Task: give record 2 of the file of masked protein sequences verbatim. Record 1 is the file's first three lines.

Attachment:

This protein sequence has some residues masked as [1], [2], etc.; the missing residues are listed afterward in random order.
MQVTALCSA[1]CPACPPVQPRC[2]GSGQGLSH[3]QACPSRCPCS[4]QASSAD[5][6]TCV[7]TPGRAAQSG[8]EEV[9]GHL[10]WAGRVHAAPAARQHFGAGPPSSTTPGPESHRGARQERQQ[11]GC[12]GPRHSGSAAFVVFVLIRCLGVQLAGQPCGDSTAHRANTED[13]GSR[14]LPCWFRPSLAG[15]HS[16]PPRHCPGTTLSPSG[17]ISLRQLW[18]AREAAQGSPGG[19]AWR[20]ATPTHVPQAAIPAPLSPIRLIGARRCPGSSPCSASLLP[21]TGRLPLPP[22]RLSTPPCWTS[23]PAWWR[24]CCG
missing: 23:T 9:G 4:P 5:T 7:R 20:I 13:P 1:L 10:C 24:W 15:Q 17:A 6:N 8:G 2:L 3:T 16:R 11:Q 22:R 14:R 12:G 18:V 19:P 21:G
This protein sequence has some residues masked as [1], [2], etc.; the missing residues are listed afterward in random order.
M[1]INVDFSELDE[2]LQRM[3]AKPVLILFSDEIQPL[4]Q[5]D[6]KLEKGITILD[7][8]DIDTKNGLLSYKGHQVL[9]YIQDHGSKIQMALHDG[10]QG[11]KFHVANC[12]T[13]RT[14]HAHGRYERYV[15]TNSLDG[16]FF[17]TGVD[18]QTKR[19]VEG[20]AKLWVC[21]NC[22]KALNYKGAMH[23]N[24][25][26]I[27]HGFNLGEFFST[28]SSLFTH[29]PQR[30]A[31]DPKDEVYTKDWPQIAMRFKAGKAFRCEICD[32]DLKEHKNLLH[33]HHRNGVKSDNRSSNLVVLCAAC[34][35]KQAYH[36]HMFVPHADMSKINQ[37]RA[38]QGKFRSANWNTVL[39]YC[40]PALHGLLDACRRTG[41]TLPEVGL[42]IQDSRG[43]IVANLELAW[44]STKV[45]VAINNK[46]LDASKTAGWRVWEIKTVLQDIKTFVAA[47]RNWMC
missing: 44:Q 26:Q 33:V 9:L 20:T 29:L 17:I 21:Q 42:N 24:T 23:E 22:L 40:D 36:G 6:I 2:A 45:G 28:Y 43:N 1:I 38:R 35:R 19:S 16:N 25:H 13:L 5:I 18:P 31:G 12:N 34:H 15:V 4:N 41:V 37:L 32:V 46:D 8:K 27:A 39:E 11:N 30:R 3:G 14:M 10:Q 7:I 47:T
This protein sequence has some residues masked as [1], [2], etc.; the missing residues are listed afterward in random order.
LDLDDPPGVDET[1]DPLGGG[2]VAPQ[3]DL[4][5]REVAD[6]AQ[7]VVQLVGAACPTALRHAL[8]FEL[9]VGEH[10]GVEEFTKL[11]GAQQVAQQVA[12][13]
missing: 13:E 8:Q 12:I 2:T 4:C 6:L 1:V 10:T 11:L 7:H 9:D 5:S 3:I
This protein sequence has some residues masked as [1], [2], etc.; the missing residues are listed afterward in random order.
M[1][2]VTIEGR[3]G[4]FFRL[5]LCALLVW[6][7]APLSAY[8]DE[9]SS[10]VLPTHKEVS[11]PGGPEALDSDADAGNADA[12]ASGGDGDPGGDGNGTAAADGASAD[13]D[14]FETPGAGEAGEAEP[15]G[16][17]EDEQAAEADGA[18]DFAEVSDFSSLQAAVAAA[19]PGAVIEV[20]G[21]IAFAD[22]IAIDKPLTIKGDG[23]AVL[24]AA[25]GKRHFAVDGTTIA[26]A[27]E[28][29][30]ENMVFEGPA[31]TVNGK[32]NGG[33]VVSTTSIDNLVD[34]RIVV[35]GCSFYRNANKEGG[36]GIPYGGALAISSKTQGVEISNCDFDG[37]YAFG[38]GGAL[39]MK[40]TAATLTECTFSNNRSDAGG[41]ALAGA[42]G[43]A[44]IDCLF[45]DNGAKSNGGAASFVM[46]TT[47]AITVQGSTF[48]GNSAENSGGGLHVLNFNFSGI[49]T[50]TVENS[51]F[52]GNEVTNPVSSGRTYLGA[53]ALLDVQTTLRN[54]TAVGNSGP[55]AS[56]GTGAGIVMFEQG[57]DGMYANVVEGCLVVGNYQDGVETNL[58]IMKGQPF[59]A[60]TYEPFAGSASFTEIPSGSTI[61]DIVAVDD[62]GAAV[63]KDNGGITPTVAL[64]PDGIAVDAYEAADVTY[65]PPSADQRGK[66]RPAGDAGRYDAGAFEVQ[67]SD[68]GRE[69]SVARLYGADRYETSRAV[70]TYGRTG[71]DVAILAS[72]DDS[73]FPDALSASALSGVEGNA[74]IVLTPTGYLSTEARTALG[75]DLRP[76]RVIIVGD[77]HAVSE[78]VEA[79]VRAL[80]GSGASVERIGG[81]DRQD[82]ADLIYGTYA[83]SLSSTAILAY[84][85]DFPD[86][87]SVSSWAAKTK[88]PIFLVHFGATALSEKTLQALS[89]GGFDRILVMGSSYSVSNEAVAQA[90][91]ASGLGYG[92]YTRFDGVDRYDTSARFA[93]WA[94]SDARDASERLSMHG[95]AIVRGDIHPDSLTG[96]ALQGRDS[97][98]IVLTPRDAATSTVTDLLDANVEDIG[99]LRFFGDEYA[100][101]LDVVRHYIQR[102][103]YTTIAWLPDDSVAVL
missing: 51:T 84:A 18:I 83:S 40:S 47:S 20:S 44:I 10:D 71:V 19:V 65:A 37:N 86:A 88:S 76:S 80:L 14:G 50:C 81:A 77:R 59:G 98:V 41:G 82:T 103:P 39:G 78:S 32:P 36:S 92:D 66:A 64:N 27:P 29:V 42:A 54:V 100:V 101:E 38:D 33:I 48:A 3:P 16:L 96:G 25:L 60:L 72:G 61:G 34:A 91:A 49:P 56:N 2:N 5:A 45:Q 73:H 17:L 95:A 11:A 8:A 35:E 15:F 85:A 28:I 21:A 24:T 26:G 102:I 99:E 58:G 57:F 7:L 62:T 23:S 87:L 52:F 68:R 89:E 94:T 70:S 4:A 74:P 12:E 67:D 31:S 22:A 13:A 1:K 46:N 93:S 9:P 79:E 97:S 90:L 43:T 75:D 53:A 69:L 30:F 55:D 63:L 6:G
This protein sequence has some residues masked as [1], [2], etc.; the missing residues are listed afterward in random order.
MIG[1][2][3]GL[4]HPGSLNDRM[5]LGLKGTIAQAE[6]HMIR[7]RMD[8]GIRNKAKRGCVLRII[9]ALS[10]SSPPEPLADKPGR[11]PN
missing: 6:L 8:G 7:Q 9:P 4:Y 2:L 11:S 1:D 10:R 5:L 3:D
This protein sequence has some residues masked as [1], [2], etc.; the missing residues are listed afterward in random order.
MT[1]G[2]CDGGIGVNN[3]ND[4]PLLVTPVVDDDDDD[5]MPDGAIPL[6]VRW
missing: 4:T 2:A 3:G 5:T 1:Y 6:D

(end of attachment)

This protein sequence has some residues masked as [1], [2], etc.; the missing residues are listed afterward in random order.
M[1]INVDFSELDE[2]LQRM[3]AKPVLILFSDEIQPL[4]Q[5]D[6]KLEKGITILD[7][8]DIDTKNGLLSYKGHQVL[9]YIQDHGSKIQMALHDG[10]QG[11]KFHVANC[12]T[13]RT[14]HAHGRYERYV[15]TNSLDG[16]FF[17]TGVD[18]QTKR[19]VEG[20]AKLWVC[21]NC[22]KALNYKGAMH[23]N[24][25][26]I[27]HGFNLGEFFST[28]SSLFTH[29]PQR[30]A[31]DPKDEVYTKDWPQIAMRFKAGKAFRCEICD[32]DLKEHKNLLH[33]HHRNGVKSDNRSSNLVVLCAAC[34][35]KQAYH[36]HMFVPHADMSKINQ[37]RA[38]QGKFRSANWNTVL[39]YC[40]PALHGLLDACRRTG[41]TLPEVGL[42]IQDSRG[43]IVANLELAW[44]STKV[45]VAINNK[46]LDASKTAGWRVWEIKTVLQDIKTFVAA[47]RNWMC
missing: 44:Q 26:Q 33:V 9:L 20:T 29:L 17:I 21:Q 42:N 24:T 23:E 22:L 40:D 36:G 6:I 2:A 45:G 28:Y 43:N 1:I 38:R 35:R 19:S 16:N 25:H 13:L 5:I 18:P 31:G 12:N 34:H 15:V 4:N 41:V 37:L 32:V 46:D 8:K 27:A 39:E 11:N 30:R 3:G 14:M 10:Q 7:I 47:T